Special Crime Fiction Sunday: “Chocolate Moose” by Bill and Judy Crider

We are happy to have Texas genre writer extraordinaire Bill Crider joining us for an evening of Lone Star Crime with Reavis Wortham and Ben Rehder. They’ll be here at the store on Monday, September 28th, at 7 PM. Bill will be reading from his latest Sheriff Dan Rhodes mystery, Between The Living & The Dead. If you are not familiar with his Clearwater, Texas lawman here’s a taste from the Anthony Award winning short story he wrote with his wife. It even has a chicken fried steak recipe. Can you get more Texas?

“Chocolate Moose” by Bill and Judy Crider

“Sheriff Dan Rhodes didn’t go to the Round-Up Restaurant often, but not because the food wasn’t good. He didn’t go because the food was too good.

The portable sign out front told the story with black letters on a white background: ABSOLUTELY NO CHICKEN FISH OR VEGETARIAN DISHES CAN BE FOUND ON OUR MENU!

What could be found were huge chicken-fried steaks and mashed potatoes smothered in cream gravy; big, soft rolls served with real butter; cooked-to-order T-bones marbled with fat on a plate beside a gigantic baked potato slathered with real butter, sour cream, and bacon bits; hamburger steaks with grilled onions piled high, along with a mound of french-fries or, if you preferred, hand-cut and battered onion rings. And, for dessert, there was a choice of peach or cherry cobbler with vanilla ice cream on top. If you didn’t like cobbler, there was chocolate pie, with the best, the richest, the sweetest filling that Rhodes had ever tasted under its inch-thick meringue.

In other words, the Round-Up served good, solid food that stuck to your ribs, put a smile on your face, and, according to many leading physicians, filled your coronary arteries with substances whose effect on your health it was better not to think about. Which was why Rhodes rarely ate there.  His wife, Ivy, had him on a low-fat regimen that was taking inches off his waistline and, she claimed, adding years to his life. As Rhodes pulled the county car into the Round-Up’s black-topped parking lot, he wished, in spite of the risk to his longevity, that he were going there to have a big slice of chocolate pie, or, failing that, maybe one of those baked potatoes.  But he wasn’t. He was going to see about a man who’d been killed by a moose.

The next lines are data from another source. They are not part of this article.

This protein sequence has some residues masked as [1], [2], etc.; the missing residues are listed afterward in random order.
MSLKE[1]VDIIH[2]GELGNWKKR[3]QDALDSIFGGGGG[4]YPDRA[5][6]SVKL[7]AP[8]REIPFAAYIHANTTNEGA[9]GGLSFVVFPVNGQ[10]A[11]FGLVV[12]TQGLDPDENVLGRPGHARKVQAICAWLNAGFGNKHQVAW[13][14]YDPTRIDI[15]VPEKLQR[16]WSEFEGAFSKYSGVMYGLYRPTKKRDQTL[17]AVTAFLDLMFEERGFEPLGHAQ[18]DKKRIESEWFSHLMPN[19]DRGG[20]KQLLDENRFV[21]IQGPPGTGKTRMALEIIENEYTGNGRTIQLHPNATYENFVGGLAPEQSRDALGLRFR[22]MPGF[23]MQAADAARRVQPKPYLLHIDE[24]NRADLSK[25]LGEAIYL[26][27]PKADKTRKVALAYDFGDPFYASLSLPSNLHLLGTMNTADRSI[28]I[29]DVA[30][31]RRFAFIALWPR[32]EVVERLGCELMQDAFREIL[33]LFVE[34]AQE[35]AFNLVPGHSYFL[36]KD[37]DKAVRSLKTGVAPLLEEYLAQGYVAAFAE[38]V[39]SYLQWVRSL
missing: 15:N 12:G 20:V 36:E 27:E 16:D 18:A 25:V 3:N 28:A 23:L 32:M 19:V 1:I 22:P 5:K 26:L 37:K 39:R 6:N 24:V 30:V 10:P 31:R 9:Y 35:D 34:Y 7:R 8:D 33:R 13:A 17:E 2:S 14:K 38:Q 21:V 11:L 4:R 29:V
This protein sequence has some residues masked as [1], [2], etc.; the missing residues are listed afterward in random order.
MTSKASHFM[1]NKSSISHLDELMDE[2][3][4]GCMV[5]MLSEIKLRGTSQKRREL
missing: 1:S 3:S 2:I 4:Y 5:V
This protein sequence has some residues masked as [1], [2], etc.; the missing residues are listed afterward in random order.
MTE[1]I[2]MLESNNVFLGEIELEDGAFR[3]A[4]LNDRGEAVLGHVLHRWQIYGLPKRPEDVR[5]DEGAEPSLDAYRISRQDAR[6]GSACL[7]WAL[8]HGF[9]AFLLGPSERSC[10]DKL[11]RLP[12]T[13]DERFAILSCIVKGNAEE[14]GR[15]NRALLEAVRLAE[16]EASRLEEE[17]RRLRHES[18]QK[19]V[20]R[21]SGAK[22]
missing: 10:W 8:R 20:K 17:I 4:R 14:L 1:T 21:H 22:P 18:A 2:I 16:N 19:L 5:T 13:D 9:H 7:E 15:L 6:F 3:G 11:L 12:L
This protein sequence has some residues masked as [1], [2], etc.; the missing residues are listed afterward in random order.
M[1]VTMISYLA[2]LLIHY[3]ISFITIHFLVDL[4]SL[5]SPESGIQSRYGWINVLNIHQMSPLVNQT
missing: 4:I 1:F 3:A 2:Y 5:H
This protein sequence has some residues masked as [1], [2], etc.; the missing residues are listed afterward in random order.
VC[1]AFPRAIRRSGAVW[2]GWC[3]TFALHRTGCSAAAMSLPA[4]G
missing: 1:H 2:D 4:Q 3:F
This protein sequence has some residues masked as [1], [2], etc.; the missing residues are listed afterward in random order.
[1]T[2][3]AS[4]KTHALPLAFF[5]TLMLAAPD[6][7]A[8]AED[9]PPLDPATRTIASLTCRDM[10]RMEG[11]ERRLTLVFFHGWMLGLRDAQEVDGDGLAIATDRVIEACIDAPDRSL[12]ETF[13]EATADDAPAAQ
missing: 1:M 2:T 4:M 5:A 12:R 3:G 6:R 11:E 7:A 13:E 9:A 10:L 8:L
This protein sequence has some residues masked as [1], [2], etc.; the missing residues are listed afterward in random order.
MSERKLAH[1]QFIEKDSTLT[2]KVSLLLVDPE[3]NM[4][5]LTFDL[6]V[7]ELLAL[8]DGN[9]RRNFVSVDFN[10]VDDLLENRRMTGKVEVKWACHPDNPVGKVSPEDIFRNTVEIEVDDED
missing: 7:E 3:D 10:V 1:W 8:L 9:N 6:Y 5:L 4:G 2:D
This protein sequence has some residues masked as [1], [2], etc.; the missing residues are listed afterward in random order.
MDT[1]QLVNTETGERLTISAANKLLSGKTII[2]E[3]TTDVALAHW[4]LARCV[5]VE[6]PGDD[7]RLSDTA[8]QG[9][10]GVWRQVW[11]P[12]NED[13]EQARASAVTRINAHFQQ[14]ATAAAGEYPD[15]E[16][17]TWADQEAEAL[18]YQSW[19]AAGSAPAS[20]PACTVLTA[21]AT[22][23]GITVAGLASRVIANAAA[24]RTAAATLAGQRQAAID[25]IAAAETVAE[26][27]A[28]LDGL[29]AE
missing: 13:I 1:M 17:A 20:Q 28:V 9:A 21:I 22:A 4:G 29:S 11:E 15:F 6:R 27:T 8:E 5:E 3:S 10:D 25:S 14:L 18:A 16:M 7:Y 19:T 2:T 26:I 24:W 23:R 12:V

The Round-Up’s parking lot was full of people milling around and talking in the eerie light of the sodium vapor lamps.  The crowd moved reluctantly out of the way as Rhodes drove the county car as close to the front door as he could get.  Rhodes stopped the car and got out.

Sam Blevins was standing there waiting for him.  Sam, the owner of the Round-Up, was six feet tall and thin as a ten-penny nail.  Either he didn’t eat at his own restaurant or he had a better metabolism than Rhodes did.  He wore a white western shirt, starched and ironed jeans and low-heeled boots.

“There wasn’t any need for you to come, Sheriff,” he said.  “It was just a terrible accident.” “That’s what Hack told me,” Rhodes said.  Hack was the county dispatcher, and he’d taken the call.  “But since it involved Mack McAnally, I thought I’d better have a look for myself.”

Blevins nodded.  “I can see why.  Nobody liked Mack much.”

That was an understatement, Rhodes thought.  Not only did nobody like Mack McAnally, most people in Blacklin County despised him if they knew him at all.  Even people who didn’t know him despised him.